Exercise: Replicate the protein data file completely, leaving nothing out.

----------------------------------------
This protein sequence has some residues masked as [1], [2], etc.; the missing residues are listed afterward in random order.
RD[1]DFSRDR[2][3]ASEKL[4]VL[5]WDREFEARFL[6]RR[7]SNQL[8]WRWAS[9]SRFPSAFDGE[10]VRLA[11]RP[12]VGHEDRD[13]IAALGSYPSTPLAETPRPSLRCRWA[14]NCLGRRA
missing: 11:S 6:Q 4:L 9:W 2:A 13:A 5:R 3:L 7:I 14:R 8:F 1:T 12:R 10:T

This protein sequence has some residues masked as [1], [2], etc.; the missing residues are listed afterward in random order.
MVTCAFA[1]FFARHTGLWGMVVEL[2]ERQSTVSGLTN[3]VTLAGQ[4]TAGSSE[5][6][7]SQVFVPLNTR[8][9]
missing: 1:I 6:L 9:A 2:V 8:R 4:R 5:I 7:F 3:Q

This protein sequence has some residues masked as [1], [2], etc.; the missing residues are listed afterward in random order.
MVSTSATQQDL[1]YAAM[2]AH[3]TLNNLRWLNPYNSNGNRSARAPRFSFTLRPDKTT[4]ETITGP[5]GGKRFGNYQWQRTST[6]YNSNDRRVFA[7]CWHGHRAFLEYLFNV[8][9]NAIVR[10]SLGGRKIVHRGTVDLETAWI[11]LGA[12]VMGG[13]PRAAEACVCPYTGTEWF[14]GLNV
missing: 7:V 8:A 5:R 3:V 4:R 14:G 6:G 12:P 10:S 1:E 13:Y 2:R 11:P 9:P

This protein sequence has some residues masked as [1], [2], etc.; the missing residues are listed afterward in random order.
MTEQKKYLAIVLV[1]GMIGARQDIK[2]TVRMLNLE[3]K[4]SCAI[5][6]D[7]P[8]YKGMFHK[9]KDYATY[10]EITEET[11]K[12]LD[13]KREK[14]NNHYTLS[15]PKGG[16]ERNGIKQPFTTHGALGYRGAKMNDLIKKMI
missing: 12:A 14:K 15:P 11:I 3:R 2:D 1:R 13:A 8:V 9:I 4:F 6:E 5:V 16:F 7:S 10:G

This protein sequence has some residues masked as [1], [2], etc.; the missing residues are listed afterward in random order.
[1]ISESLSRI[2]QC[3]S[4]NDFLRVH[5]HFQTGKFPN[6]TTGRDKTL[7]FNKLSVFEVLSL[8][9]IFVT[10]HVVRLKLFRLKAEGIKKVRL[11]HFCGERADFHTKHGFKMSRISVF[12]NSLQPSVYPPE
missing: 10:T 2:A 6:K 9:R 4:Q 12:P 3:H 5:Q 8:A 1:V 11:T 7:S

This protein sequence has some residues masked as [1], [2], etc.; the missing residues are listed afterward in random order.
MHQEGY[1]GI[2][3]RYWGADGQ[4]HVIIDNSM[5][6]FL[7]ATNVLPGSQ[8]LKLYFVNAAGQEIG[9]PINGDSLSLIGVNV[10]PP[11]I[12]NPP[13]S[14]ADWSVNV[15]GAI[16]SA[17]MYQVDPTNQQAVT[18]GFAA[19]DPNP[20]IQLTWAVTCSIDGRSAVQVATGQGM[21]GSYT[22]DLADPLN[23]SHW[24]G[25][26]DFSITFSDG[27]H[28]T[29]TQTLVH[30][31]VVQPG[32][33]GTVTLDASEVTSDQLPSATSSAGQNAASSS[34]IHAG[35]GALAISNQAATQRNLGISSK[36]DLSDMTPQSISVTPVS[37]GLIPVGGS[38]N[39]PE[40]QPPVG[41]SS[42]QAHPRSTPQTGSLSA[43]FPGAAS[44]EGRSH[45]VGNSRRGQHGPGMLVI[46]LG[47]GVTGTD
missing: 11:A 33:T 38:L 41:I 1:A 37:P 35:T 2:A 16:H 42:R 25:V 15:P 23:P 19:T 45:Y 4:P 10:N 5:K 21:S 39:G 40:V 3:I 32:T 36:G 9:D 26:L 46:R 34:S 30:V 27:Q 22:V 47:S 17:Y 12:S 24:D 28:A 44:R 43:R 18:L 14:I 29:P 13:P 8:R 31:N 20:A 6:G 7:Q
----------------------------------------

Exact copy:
This protein sequence has some residues masked as [1], [2], etc.; the missing residues are listed afterward in random order.
RD[1]DFSRDR[2][3]ASEKL[4]VL[5]WDREFEARFL[6]RR[7]SNQL[8]WRWAS[9]SRFPSAFDGE[10]VRLA[11]RP[12]VGHEDRD[13]IAALGSYPSTPLAETPRPSLRCRWA[14]NCLGRRA
missing: 11:S 6:Q 4:L 9:W 2:A 13:A 5:R 3:L 7:I 14:R 8:F 1:T 12:R 10:T

This protein sequence has some residues masked as [1], [2], etc.; the missing residues are listed afterward in random order.
MVTCAFA[1]FFARHTGLWGMVVEL[2]ERQSTVSGLTN[3]VTLAGQ[4]TAGSSE[5][6][7]SQVFVPLNTR[8][9]
missing: 1:I 6:L 9:A 2:V 8:R 4:R 5:I 7:F 3:Q

This protein sequence has some residues masked as [1], [2], etc.; the missing residues are listed afterward in random order.
MVSTSATQQDL[1]YAAM[2]AH[3]TLNNLRWLNPYNSNGNRSARAPRFSFTLRPDKTT[4]ETITGP[5]GGKRFGNYQWQRTST[6]YNSNDRRVFA[7]CWHGHRAFLEYLFNV[8][9]NAIVR[10]SLGGRKIVHRGTVDLETAWI[11]LGA[12]VMGG[13]PRAAEACVCPYTGTEWF[14]GLNV
missing: 7:V 8:A 5:R 3:V 4:R 14:G 6:G 12:P 10:S 1:E 13:Y 2:R 11:P 9:P

This protein sequence has some residues masked as [1], [2], etc.; the missing residues are listed afterward in random order.
MTEQKKYLAIVLV[1]GMIGARQDIK[2]TVRMLNLE[3]K[4]SCAI[5][6]D[7]P[8]YKGMFHK[9]KDYATY[10]EITEET[11]K[12]LD[13]KREK[14]NNHYTLS[15]PKGG[16]ERNGIKQPFTTHGALGYRGAKMNDLIKKMI
missing: 12:A 14:K 15:P 11:I 3:R 2:D 1:R 13:A 8:V 9:I 4:F 6:E 5:V 16:F 7:S 10:G

This protein sequence has some residues masked as [1], [2], etc.; the missing residues are listed afterward in random order.
[1]ISESLSRI[2]QC[3]S[4]NDFLRVH[5]HFQTGKFPN[6]TTGRDKTL[7]FNKLSVFEVLSL[8][9]IFVT[10]HVVRLKLFRLKAEGIKKVRL[11]HFCGERADFHTKHGFKMSRISVF[12]NSLQPSVYPPE
missing: 10:T 2:A 6:K 9:R 4:Q 12:P 3:H 5:Q 8:A 1:V 11:T 7:S

This protein sequence has some residues masked as [1], [2], etc.; the missing residues are listed afterward in random order.
MHQEGY[1]GI[2][3]RYWGADGQ[4]HVIIDNSM[5][6]FL[7]ATNVLPGSQ[8]LKLYFVNAAGQEIG[9]PINGDSLSLIGVNV[10]PP[11]I[12]NPP[13]S[14]ADWSVNV[15]GAI[16]SA[17]MYQVDPTNQQAVT[18]GFAA[19]DPNP[20]IQLTWAVTCSIDGRSAVQVATGQGM[21]GSYT[22]DLADPLN[23]SHW[24]G[25][26]DFSITFSDG[27]H[28]T[29]TQTLVH[30][31]VVQPG[32][33]GTVTLDASEVTSDQLPSATSSAGQNAASSS[34]IHAG[35]GALAISNQAATQRNLGISSK[36]DLSDMTPQSISVTPVS[37]GLIPVGGS[38]N[39]PE[40]QPPVG[41]SS[42]QAHPRSTPQTGSLSA[43]FPGAAS[44]EGRSH[45]VGNSRRGQHGPGMLVI[46]LG[47]GVTGTD
missing: 11:A 33:T 38:L 41:I 1:A 37:P 35:T 2:A 16:H 42:R 25:V 15:P 23:P 19:T 45:Y 4:P 10:N 5:K 21:S 39:G 40:V 3:I 32:T 36:G 9:D 26:L 46:R 34:S 30:V 27:Q 22:V 47:S 17:Y 12:S 24:D 28:A 44:R 43:R 18:L 14:I 29:P 13:P 8:R 31:N 20:A 6:G 7:Q